Sudden rise in salaries and scarcity of doctors hurting UAE's healthcare sector: Dr. Moopen of Aster DM

Dubai: Recruiting doctors at affordable salary packages will be the biggest challenge healthcare operators in the UAE and Gulf are facing, according to Dr. Azad Moopen, Chairman and Managing Director of Aster DM Healthcare.

“We are witnessing an increasing preference among healthcare professionals to opt for the US or UK that offer higher salary packages and perks,” said Dr. Moopen. “This is putting significant pressure as it is also not easy to bring in new staff due to travel restrictions from many countries. These factors are leading to a crunch in an already limited talent pool.

“While every year there is an increase in salary costs, this is the first time that we are witnessing such huge increases.”

Plus, there is the demand for their services within the home countries, and with compensations that can match up to what they might be offered in the Gulf. “Countries like India - from where a majority of healthcare professionals arrive in the UAE - have been facing a major upsurge in the demand for talented healthcare professionals due to COVID-19,” said the chairman of Aster, one of the biggest privately-owned hospital and pharmacy operators in these markets.

A sudden and sharp spike in personnel costs could undermine prospects for the local healthcare market, which is still nursing its way back into financial health after the COVID-19 strike. While all attention was being paid to contain the pandemic, hospitals and clinics in the UAE and Gulf had seen a drastically reduced in-patient visits and elective surgeries take place for four to five months last year. A recovery from those lost revenues will take time.

It is against this backdrop that the rise in salaries and incentives for healthcare professionals should be seen. The competition for talent and experience is acute, both from within the region and from outside. Any new specialty hospital opening anywhere in the UAE and or Gulf represents an opportunity for doctors to seek better terms – and for the existing healthcare operators to try and fill a position that suddenly fell vacant.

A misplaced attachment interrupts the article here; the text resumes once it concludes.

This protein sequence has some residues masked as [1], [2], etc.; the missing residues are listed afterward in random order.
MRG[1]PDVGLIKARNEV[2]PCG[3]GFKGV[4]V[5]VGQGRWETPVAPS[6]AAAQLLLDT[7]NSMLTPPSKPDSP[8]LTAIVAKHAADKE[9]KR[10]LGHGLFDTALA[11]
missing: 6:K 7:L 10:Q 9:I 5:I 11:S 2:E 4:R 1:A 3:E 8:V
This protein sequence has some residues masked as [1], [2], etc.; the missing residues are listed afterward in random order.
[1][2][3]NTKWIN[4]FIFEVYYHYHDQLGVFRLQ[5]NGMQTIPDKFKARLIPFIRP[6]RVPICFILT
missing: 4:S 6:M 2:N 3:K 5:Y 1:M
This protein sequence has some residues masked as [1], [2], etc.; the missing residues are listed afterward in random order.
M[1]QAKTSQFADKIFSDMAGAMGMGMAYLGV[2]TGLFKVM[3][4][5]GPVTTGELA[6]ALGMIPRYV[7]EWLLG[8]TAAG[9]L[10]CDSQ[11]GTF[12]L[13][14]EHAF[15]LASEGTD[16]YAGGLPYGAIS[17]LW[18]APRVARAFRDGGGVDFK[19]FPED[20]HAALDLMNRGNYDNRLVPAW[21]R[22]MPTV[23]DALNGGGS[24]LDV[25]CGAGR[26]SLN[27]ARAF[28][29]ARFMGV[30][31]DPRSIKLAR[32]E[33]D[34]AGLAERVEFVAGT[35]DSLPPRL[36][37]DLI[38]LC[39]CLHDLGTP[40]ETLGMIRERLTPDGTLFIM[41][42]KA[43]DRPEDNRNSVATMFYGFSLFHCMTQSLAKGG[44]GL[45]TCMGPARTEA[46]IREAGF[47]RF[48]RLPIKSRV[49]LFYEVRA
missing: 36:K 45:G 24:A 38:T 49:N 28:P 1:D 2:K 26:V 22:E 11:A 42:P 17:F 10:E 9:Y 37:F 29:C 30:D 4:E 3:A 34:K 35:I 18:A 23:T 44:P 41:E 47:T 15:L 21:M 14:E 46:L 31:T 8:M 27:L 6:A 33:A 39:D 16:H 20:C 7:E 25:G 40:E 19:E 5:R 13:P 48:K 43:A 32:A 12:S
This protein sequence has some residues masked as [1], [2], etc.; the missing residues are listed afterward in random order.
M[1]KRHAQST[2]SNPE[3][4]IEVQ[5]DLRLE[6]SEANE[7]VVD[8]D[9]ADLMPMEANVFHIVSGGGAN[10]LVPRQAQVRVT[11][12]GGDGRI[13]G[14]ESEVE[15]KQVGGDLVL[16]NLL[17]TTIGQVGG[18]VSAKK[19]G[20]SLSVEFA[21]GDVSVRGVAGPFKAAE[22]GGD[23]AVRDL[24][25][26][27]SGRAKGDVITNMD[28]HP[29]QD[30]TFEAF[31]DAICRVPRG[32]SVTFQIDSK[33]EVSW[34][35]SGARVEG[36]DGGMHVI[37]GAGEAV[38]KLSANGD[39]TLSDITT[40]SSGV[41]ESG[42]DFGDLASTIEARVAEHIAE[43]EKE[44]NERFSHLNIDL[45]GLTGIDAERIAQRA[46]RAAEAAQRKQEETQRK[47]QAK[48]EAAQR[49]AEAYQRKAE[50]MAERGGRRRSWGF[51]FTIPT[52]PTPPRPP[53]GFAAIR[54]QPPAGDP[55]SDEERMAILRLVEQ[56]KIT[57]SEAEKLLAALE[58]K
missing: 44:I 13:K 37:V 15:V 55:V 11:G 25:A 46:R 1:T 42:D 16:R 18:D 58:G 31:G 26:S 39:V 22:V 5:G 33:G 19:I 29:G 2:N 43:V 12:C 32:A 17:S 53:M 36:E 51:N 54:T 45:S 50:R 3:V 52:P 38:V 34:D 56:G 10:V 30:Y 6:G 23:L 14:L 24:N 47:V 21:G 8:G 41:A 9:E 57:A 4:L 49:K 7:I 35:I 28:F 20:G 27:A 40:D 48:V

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Demand for nurses too

Not just doctors, the pressure on salaries is felt across the board. This is happening for nurses, especially from India and Philippines,” said Dr. Moopen.

But there are also categories where wage inflation has not caught up… as yet. “For dental, we are able to hire without any issues,” he added. “Tele-medicine (or tele-health) may not require more staffing; rather it can reduce the pressure on available doctors and healthcare workers.

“The currently available staff can multi-task and the available time can be utilized more effectively. It will also help to de-stress the system by reducing dependency on physical delivery of services.”

In normal course, cost inflation in the healthcare industry has average 8-9 per cent in recent years. Not just salaries, a firming up in the cost of operations is visible on all fronts, including medical equipment and in the investments needed to update technology.

While all of the attention is on curbing the COVID-19 spread, the cost of operations are rising significantly for healthcare businesses. The biggest factor remains the pressure on wages. Image Credit: Supplied.

A more lenient view, please

“Insurance companies are not taking this into consideration and the brunt of the problem are faced by the healthcare providers,” said Dr. Moopen. “This is leading to severe stress as we have to increase the salaries to retain staff, but the insurance companies are not allowing any increase in industry tariff. I sincerely hope that the local authorities will interfere and allow inflation-related annual increase in the tariff.”



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